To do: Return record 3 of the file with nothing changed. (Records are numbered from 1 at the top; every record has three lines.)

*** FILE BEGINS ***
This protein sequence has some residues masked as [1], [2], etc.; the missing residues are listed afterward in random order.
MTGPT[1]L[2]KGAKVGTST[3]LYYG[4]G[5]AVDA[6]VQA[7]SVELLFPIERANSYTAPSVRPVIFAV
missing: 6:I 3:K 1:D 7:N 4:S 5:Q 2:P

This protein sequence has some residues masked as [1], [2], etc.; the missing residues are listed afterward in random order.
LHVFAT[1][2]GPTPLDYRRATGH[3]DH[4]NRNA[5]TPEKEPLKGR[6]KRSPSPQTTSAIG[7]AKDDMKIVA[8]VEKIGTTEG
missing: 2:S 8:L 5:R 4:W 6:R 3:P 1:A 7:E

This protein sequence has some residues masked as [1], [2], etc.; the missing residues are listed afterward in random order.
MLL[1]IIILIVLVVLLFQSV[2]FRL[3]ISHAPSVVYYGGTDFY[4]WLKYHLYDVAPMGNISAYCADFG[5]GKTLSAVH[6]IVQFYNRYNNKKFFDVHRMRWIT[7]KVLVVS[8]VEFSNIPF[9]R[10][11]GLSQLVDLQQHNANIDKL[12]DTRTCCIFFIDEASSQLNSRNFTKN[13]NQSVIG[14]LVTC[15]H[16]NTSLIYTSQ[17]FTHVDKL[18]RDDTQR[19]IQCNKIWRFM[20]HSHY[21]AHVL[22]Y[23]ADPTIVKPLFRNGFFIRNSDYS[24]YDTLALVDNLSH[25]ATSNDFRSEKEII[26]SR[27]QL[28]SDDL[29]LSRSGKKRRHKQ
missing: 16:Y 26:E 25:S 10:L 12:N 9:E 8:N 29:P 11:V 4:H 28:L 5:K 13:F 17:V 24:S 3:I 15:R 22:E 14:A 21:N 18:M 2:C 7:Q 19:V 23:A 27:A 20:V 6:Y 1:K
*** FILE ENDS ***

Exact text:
This protein sequence has some residues masked as [1], [2], etc.; the missing residues are listed afterward in random order.
MLL[1]IIILIVLVVLLFQSV[2]FRL[3]ISHAPSVVYYGGTDFY[4]WLKYHLYDVAPMGNISAYCADFG[5]GKTLSAVH[6]IVQFYNRYNNKKFFDVHRMRWIT[7]KVLVVS[8]VEFSNIPF[9]R[10][11]GLSQLVDLQQHNANIDKL[12]DTRTCCIFFIDEASSQLNSRNFTKN[13]NQSVIG[14]LVTC[15]H[16]NTSLIYTSQ[17]FTHVDKL[18]RDDTQR[19]IQCNKIWRFM[20]HSHY[21]AHVL[22]Y[23]ADPTIVKPLFRNGFFIRNSDYS[24]YDTLALVDNLSH[25]ATSNDFRSEKEII[26]SR[27]QL[28]SDDL[29]LSRSGKKRRHKQ
missing: 16:Y 26:E 25:S 10:L 12:N 9:E 8:N 29:P 11:V 4:H 28:L 5:K 13:F 17:V 24:S 3:I 15:R 22:E 14:A 21:N 18:M 2:C 7:Q 19:V 23:A 27:A 20:V 6:Y 1:K